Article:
As the hot North American summer fades into the cooler days of autumn/fall, tens of millions of migratory birds are traveling south every day across Canada, the U.S., and Mexico into Central and South America and the Caribbean. Over the period from late July through November, from the Boreal Forest region of Canada and Alaska alone, there are three to five billion birds that must pass over the Canada-U.S. border. Most of them migrate at night while we are sleeping—one of the world’s grandest migratory spectacles that slips by largely unnoticed.
This includes birds like the chicken-size shorebird called the Whimbrel with its long, downcurved bill. Some fly from places in the Arctic like the Mackenzie Delta of the Northwest Territories with stop-offs in the vast saltmarshes of Hudson and James Bay and then onto the Maritimes and New England. Here some feed on lowbush blueberries and other natural berries before striking off across the stormy Atlantic for three to five days of non-stop flight to the coast of South America.
Another, the Blackpoll Warbler—a bird the size of an adult’s closed fist, comes from the spruce forests as far away as Alaska and the Yukon to the Atlantic Coast before also flinging themselves into the night sky to fly to South America. Here, in countries like Colombia, which boasts the greatest bird diversity of any country on Earth, Blackpoll Warblers become temporal housemates of countless non-migratory denizens of lush, tropical Andean rainforests and other forest habitats.
Birders across Canada and the U.S. are marveling at these and many other amazing bird species that breed in the Boreal Forest and Arctic regions as they pass through their backyards and neighborhoods. But always in the back of the mind is the realization that there were once so many more—almost three billion more in fact, according to a paper published just a few years ago.
This and many other studies and reports continue to make it clear that we are indeed in the midst of a free fall in biodiversity—including birds—throughout the western hemisphere. Blackpoll Warblers, for example, share their non-breeding habitats with critically endangered species such as the Blue-billed Curassow and the Chestnut-capped Piha, both of which are endemic to Colombia.
In December, leaders of most nations around the world will be coming together at the U.N. Convention on Biological Diversity COP15 meeting/Biodiversity Conference in Montreal to collectively decide on the goals they should all reach in order to reverse biodiversity declines through socially equitable solutions. They will need all the encouragement, pressure, guidance, and help that they can get.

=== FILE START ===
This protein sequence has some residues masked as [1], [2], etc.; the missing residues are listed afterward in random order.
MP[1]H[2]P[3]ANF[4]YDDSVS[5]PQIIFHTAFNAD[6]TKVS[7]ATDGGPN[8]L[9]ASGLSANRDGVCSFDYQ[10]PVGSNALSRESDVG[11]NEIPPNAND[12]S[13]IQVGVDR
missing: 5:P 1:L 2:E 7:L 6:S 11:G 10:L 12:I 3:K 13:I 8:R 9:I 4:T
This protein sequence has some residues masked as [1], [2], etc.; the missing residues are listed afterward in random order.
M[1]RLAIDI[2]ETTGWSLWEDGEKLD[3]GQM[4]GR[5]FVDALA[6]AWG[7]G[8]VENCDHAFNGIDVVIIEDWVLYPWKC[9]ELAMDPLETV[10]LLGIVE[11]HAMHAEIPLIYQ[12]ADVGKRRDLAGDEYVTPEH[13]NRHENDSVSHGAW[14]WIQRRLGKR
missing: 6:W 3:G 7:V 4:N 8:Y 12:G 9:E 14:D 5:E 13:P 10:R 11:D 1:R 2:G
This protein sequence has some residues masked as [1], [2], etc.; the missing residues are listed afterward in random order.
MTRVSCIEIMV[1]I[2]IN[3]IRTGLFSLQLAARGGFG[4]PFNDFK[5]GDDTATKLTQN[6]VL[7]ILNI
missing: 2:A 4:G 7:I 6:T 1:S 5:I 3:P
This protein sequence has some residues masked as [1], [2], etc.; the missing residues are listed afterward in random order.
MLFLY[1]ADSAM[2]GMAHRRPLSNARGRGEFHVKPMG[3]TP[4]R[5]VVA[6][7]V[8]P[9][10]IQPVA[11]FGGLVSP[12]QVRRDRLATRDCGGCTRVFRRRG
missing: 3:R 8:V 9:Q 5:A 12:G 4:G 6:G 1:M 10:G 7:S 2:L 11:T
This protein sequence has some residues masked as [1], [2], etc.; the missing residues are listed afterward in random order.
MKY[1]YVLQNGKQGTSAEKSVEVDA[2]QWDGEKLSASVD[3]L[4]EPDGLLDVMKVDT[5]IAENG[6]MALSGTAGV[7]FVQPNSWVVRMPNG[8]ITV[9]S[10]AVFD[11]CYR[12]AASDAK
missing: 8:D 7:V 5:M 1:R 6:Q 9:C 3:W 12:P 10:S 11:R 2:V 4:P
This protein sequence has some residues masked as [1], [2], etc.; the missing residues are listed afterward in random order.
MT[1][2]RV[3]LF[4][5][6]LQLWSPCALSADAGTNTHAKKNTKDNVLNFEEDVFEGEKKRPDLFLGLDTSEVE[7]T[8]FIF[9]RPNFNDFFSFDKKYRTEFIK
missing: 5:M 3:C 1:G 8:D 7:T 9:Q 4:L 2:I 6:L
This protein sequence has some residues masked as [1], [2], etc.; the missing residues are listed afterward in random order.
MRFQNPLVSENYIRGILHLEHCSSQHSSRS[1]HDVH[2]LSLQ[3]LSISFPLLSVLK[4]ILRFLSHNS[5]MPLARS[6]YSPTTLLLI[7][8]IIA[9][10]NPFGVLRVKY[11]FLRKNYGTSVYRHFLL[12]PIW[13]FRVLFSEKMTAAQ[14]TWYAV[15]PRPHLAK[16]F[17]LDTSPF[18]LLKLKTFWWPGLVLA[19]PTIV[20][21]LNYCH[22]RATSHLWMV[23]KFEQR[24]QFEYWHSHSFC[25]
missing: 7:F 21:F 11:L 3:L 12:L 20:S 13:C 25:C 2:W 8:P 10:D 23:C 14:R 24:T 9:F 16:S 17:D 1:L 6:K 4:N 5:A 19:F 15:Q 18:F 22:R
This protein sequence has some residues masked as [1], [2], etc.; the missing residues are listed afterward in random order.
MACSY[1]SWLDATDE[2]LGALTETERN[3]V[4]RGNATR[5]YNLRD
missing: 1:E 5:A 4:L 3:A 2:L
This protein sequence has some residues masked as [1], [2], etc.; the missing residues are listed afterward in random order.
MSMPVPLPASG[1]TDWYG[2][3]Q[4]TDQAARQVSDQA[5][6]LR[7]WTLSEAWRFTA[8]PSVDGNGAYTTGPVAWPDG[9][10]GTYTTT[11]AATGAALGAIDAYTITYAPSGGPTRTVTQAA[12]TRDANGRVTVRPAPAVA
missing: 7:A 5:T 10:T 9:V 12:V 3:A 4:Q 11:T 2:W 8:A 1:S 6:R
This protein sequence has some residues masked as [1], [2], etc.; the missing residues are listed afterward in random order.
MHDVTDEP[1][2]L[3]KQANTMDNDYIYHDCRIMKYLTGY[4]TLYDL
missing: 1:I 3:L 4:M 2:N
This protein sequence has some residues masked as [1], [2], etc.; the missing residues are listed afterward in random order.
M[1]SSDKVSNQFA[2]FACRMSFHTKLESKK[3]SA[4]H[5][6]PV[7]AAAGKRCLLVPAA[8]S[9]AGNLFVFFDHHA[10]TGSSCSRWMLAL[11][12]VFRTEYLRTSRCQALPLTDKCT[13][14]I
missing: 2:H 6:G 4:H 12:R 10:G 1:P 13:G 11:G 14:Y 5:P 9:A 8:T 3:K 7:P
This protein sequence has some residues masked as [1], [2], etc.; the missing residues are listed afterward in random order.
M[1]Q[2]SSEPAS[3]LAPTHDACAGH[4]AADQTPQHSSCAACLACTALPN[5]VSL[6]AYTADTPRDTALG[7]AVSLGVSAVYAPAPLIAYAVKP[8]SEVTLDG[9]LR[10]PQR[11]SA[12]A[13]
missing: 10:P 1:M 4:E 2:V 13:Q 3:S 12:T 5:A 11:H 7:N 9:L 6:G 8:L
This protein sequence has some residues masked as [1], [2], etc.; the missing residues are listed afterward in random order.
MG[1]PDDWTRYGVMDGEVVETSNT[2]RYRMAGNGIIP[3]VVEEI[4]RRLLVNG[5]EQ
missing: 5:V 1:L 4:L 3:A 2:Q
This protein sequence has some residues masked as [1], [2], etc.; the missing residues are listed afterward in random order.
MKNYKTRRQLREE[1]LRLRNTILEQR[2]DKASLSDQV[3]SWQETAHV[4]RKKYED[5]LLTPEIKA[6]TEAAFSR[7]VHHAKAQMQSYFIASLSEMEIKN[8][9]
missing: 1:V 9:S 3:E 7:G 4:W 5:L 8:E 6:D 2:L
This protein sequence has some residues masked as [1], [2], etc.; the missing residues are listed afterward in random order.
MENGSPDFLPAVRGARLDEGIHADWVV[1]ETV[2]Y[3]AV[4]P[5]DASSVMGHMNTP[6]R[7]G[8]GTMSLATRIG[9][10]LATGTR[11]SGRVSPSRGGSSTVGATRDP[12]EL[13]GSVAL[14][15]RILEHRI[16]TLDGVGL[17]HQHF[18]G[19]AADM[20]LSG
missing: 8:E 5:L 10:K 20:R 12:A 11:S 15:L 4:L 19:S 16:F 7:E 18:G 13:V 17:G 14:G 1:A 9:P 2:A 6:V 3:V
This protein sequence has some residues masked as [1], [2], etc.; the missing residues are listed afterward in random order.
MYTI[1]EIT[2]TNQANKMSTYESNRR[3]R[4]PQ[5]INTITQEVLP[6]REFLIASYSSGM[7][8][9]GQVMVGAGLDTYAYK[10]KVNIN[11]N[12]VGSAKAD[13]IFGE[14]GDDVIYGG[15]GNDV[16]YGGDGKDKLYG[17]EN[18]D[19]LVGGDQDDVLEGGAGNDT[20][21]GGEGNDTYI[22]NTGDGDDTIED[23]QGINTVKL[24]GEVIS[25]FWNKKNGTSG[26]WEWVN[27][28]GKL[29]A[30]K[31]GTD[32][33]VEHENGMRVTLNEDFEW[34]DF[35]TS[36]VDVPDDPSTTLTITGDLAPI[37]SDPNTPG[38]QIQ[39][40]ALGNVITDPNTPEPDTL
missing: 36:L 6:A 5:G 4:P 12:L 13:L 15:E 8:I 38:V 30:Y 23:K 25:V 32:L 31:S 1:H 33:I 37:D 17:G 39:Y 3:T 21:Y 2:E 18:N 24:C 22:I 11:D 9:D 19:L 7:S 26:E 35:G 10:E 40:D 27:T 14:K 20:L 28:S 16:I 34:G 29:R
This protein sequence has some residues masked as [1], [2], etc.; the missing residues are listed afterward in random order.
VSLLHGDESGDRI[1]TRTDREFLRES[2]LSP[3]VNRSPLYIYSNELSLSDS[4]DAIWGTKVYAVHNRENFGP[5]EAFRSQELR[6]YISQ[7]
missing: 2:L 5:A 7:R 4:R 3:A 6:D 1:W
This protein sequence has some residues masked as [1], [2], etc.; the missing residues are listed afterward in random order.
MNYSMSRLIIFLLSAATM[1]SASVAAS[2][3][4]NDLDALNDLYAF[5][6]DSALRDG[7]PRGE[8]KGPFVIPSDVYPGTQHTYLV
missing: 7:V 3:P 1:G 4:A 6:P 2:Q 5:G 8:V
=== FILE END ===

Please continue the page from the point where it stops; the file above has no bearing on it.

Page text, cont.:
Fortunately, there are many people, organizations, and governments coming forward to raise the level of ambition, commitment, and action to face the challenge. BirdLife International, a coalition of leading bird conservation organizations representing most of the nations of the world, held its 100-year-anniversary congress last week in England. Audubon, one of the four original founding members of BirdLife, was excited to be part of this effort to galvanize the world’s bird organizations to usher in a new era of even greater levels of action to reverse declines and stabilize bird populations. We were especially pleased to announce, with coalition partners BirdLife International, RedLAC, American Bird Conservancy, and others, an amazing new initiative called Conserva Aves which will bring tens of millions of dollars to the effort to protect the most important places for migratory and resident birds across South and Central America and Mexico.
Coinciding with the BirdLife Congress event was another momentous game changer for bird conservation—the release of the phenomenal Bird Migration Explorer, one of the largest compilations of bird migration tracking data ever assembled. This information will be crucial to helping understand how birds are using different places for their survival during breeding, migration, and winter so we can make sure the places they need are not lost and the habitats there remain intact and healthy. This work shows the continued need for increasing the level of land under conservation protection everywhere, a fact highlighted by the push for a new global benchmark to protect 30% of lands and waters in every nation by 2030.
Events last week in New York at the U.N. General Assembly showcased Indigenous voices highlighting the need to recognize and support their rights including deciding the future of their lands and waters. And leaders of many world governments, including from Canada, came together to advocate for drastically increasing the levels of funding from governments, philanthropists, and businesses that are directed at biodiversity conservation and opportunities for synergies with climate change initiatives, especially nature-based climate solutions.
These are all hopeful landmarks on the map pointing the world towards the COP15 U.N. Biodiversity Conference in Montreal in December. By then, most of the birds migrating through the U.S. and Canada will have found their winter homes ranging from Chile and Argentina to Colombia, Peru, Costa Rica, Mexico, and countries in-between. Birds tell us how important this new global biodiversity treaty is, and they need us to make sure it raises the ambitions and commitments of all nations of the world. They have no voice, but we do.